Living The Oath on a National Stage

Through his work with Special Olympics North Dakota, Michael Storandt would say that he isn’t volunteering. He’s doing something he loves.

Since coaching a youth basketball team as a junior in high school, the Moorhead, Minn., native and second-year medical student at the School of Medicine and Health Sciences has spent the past seven years working with the Special Olympics organization and its athletes. At UND, he’s been a trailblazer in developing competition for the collegiate age group.

This month, at his first trip to the USA Games, Storandt was bestowed the honor of reciting the Coaches’ Oath during the Opening Ceremony.

“I feel unbelievably fortunate to be able to coach Special Olympics,” Storandt said after being introduced by NBA Hall of Famer Gary Payton. “When I first got involved, I had no idea how big of an impact it would have on my life.”

Storandt shared the stage with athletic dignitaries and pop culture fixtures alike. The ceremony was broadcast live on ABC, and the University of Washington’s Husky Stadium in Seattle, Wash., was full of spectators and more than 4,000 athletes.

“It was amazing, and kind of nerve-wracking,” he said about briefly leading the ceremony. “There’s 20-30,000 people staring back at you, but it was a cool opportunity.

“It’s great because it represents what we’re doing in North Dakota. We’re often overlooked because we’re a smaller state, but our programs are phenomenal. We have great athletes and volunteers. People who run the North Dakota program have given so many years to building the community around athletes, so it’s great for North Dakota to get that recognition.”

Despite all of this experience and growth through his passion, Storandt knows people who were far more deserving to deliver the Coaches’ Oath.

“I was thrilled to find out I got to go to the Games, but being told about delivering the oath was something else,” he remarked. “It’s humbling. I’ve met people who have done this for 30 years who deserve the spotlight. There are so many who have given so much energy to this program and the athletes.”

 

‘Incredible coach’

Kathy Meagher, President/CEO of Special Olympics North Dakota, met Storandt when he was still an undergraduate student at UND, majoring in biology and honors. Now that he’s pursuing a medical degree from the School of Medicine & Health Sciences, she’s amazed how he finds the time to volunteer.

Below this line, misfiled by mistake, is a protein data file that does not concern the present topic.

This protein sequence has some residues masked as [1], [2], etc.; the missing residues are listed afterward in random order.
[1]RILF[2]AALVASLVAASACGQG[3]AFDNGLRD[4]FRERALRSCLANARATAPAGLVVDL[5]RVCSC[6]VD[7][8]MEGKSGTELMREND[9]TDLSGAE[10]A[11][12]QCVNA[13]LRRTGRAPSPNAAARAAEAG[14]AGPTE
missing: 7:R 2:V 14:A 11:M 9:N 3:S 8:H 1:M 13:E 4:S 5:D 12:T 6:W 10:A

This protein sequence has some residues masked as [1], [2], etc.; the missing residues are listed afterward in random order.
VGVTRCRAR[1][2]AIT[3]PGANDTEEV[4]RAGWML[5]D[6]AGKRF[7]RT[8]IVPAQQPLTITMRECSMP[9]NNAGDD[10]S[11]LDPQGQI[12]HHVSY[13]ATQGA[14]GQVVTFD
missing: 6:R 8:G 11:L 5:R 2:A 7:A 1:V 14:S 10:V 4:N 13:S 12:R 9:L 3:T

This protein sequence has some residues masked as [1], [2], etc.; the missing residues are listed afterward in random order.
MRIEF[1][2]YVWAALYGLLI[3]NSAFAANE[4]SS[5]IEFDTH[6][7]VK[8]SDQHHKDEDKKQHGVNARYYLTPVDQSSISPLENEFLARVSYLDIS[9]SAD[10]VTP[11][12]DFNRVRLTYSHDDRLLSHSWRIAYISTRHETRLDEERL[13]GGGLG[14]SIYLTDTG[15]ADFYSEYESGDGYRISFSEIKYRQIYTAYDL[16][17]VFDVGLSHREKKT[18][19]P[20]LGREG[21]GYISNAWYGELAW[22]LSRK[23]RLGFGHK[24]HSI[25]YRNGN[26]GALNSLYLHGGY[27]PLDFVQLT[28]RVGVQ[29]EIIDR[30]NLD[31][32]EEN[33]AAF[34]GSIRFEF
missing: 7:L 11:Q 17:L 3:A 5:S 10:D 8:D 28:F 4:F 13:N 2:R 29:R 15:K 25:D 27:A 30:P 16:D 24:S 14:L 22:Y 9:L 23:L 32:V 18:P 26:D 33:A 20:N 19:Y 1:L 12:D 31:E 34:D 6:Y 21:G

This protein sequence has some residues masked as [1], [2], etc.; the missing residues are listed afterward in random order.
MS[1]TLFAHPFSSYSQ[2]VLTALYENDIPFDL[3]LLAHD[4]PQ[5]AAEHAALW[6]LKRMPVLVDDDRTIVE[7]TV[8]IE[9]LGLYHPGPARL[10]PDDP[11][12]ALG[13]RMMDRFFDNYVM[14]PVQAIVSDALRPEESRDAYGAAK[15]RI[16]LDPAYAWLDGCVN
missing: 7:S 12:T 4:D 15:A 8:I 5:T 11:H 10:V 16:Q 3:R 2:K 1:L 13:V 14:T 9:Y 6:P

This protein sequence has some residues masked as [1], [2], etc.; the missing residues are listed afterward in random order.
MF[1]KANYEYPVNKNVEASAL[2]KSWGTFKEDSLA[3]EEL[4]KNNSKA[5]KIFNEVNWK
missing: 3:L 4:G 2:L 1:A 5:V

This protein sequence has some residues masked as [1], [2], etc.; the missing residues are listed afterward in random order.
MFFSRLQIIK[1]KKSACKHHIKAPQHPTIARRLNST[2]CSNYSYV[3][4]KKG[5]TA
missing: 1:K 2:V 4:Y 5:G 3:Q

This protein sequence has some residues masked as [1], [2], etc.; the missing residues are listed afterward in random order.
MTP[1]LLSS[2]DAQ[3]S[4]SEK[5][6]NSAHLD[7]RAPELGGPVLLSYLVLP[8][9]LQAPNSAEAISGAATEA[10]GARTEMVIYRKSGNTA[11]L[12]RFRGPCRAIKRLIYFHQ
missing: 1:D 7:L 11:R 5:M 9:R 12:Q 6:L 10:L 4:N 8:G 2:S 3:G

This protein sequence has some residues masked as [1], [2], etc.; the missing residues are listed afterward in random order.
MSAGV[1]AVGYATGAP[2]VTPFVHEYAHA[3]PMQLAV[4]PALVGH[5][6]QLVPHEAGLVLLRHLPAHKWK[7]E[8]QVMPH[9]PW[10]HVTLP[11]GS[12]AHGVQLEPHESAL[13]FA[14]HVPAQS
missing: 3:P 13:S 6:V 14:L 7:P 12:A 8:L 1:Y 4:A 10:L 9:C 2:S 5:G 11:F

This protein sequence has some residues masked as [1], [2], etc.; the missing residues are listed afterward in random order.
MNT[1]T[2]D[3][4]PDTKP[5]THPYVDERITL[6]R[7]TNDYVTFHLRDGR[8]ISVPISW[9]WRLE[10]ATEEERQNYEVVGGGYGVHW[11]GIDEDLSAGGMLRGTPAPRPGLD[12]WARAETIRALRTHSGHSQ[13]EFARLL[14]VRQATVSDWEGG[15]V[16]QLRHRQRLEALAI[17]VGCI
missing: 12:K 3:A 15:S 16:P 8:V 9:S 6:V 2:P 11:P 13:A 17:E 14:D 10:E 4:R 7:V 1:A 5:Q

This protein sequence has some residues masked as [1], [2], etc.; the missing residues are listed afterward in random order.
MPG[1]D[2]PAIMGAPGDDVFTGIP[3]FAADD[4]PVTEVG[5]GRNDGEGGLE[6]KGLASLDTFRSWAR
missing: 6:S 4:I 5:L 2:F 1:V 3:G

“Michael is an incredible volunteer coach,” she said. “His youth leadership is remarkable and it’s cool to see. Despite his hectic schedule, he’s developed a college club and is leading our flag football team at the national level.”

Meagher also indicated it’s something that runs in the family, as the Storandts show up at state competitions to volunteer on a regular basis.

“When I started, my sister said it was something to try,” Storandt said. “I realized how much I enjoyed it. You fall in love with the athletes and the people you work with. In Grand Forks, the Special Olympics community is tight knit and once you get to know them, you see them everywhere.”

He says that once he found that, and put the effort in, there was no way he could live without it.

“It’s that important to me,” he added.

 

Medical student and researcher

Now well into his second year of medical school, Storandt says the SMHS has exceeded his expectations. Long nights studying and challenging case studies aside, he says he’s getting more excited for his clinical rotations, which begin next year, and honing in on a specialization.

“At this point, I am very interested in hematology-oncology,” Storandt admitted. “My ultimate goal as a physician is to have the ability to interact with patients on a daily basis. With oncology, I’ll be able to work with patients dealing with a very difficult experience, and have the opportunity to help them cope with their situation, aiming to treat the total person, including not only their physical ailments, but additionally the emotions, concerns, and questions that accompany them.

msStorandt with SMHS dean Joshua Wynne

Storandt also recently finished up another summer of research in the laboratory with SMHS Assistant Professor of Biomedical Sciences Jamie Foster. In Foster’s lab, Storandt has been studying dopamine and its transporter protein DAT.